Kildorrery Tree Exporting Firm Branches Out

The Avondhu

A Kildorrery based horticulture company, which specialises in the production of rare ornamental trees, is now branching out and exporting their produce to Europe.

Kildorrery native, Peadar Collins always had an interest in trees and all things horticulture from a young age. Born and bred in Kildorrery, Peadar attended St Fanahan’s College in Mitchelstown and went on to study horticulture with the Salesian Brothers in Co Meath, where he completed his degree.

“I grew up on a vegetable farm, that was my dad Peter’s business, which led me to the tree centre business I have today”, Peadar told The Avondhu.

The Irish Tree Centre was founded in 1995 and found its niche decorating private and public estates, hotels and golf courses throughout Ireland. In recent times, production exceeded indigenous demand and exporting was the only option.

“Exporting is very important at the moment”, Peadar told The Avondhu following a recent trip to Germany to drum up more export business, which he added went ‘very well’.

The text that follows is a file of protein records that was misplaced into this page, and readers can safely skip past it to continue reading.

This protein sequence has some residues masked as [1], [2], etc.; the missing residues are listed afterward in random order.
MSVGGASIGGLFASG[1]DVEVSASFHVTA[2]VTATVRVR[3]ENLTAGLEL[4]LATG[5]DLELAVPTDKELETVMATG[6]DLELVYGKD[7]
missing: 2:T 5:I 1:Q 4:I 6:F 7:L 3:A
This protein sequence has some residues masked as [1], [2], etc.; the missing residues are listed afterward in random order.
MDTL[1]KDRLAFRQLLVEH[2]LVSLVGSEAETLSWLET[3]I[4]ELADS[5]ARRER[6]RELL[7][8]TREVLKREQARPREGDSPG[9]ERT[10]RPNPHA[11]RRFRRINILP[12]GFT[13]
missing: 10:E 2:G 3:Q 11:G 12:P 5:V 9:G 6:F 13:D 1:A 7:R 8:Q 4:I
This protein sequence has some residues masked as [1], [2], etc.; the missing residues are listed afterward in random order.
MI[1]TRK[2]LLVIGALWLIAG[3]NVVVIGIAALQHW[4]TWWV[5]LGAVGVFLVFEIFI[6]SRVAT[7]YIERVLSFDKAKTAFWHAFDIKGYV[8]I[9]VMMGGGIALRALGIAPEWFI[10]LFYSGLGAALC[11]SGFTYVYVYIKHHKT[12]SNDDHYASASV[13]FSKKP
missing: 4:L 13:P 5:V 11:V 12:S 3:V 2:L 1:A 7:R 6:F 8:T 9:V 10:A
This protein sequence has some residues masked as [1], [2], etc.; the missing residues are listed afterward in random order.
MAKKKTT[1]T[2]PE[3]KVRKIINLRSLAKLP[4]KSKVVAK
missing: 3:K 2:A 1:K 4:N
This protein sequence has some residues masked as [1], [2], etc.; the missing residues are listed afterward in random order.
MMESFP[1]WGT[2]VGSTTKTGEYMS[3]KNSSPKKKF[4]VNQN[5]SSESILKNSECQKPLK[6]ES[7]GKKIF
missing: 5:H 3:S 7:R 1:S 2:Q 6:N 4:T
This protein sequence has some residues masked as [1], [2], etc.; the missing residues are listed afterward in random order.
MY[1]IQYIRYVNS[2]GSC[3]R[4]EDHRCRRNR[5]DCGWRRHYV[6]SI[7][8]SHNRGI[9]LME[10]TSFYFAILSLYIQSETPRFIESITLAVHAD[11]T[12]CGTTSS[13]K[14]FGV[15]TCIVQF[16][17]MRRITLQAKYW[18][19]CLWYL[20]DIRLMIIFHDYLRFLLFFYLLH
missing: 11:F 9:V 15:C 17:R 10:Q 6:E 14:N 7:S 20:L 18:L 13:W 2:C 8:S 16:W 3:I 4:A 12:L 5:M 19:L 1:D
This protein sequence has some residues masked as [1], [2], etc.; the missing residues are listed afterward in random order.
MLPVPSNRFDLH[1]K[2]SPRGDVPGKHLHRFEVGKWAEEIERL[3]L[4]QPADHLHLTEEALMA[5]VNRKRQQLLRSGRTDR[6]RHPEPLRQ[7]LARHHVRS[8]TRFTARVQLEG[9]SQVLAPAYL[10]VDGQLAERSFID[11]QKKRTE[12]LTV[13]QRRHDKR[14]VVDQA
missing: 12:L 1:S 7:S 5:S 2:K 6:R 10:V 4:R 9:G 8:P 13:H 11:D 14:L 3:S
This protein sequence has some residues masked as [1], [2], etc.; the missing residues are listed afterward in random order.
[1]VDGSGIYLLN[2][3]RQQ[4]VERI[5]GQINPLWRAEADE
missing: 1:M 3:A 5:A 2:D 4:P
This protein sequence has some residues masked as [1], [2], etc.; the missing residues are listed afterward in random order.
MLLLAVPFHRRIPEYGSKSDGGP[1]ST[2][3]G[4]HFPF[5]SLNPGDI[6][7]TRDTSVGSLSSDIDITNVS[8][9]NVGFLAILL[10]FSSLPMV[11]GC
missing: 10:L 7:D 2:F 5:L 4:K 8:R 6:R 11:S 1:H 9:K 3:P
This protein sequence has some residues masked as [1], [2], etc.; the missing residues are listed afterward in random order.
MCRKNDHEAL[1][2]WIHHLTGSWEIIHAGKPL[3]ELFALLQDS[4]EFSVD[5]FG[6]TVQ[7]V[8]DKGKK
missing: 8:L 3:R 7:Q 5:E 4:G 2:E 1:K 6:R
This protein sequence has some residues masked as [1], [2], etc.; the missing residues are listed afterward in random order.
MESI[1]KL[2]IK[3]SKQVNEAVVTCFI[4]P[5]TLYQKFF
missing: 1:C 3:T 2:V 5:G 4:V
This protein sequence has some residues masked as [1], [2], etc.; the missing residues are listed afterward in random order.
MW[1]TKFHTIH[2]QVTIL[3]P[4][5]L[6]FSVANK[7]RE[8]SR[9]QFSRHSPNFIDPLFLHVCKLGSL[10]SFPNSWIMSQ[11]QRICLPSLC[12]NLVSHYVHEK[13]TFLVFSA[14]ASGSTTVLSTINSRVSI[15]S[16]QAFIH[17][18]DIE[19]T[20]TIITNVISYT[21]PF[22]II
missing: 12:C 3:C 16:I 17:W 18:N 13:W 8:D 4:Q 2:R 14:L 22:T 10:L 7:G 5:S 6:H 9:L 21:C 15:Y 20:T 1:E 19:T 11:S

GREAT VALUE

‘‘Irish business people need to take the initial steps towards exporting their produce. We can offer great value and, once that is in place, it is a matter of developing the business to meet new customer demands,” Peadar added.

Peadar is an expert in Irish and European arboretums, having gained industry experience in England and the Netherlands before returning to Cork. His nurseries are located in the Blackwater Valley, serving clients nationwide, with their own trees, both mature trees and semi-mature trees.

The centre grows more than 200 varieties of ornamental trees on a 50 acre site, exporting them to the continent where they are replanted in public parks and city centres.

A USEFUL TIP

“Any gardens with grisilenia would have been affected by the frost so I would recommend that people opt for laurel or beech”, Peadar told The Avondhu.

Peadar informed The Avondhu that he, like most other businesses throughout the country, was affected by the recession. “People are still placing orders but the amounts are much less so exporting is imperative to remain competitive.”

‘If you make your hobby your work, you will never have to work again’ is something that Peadar is testimony to. “Our season finishes at the end of March and we stop taking orders then, so we have a nice leisurely 5 day week in the summer. We then concentrate on maintaining the nursery until the season starts again in October and we are back to a 7 day week in the winter but I love what I do.”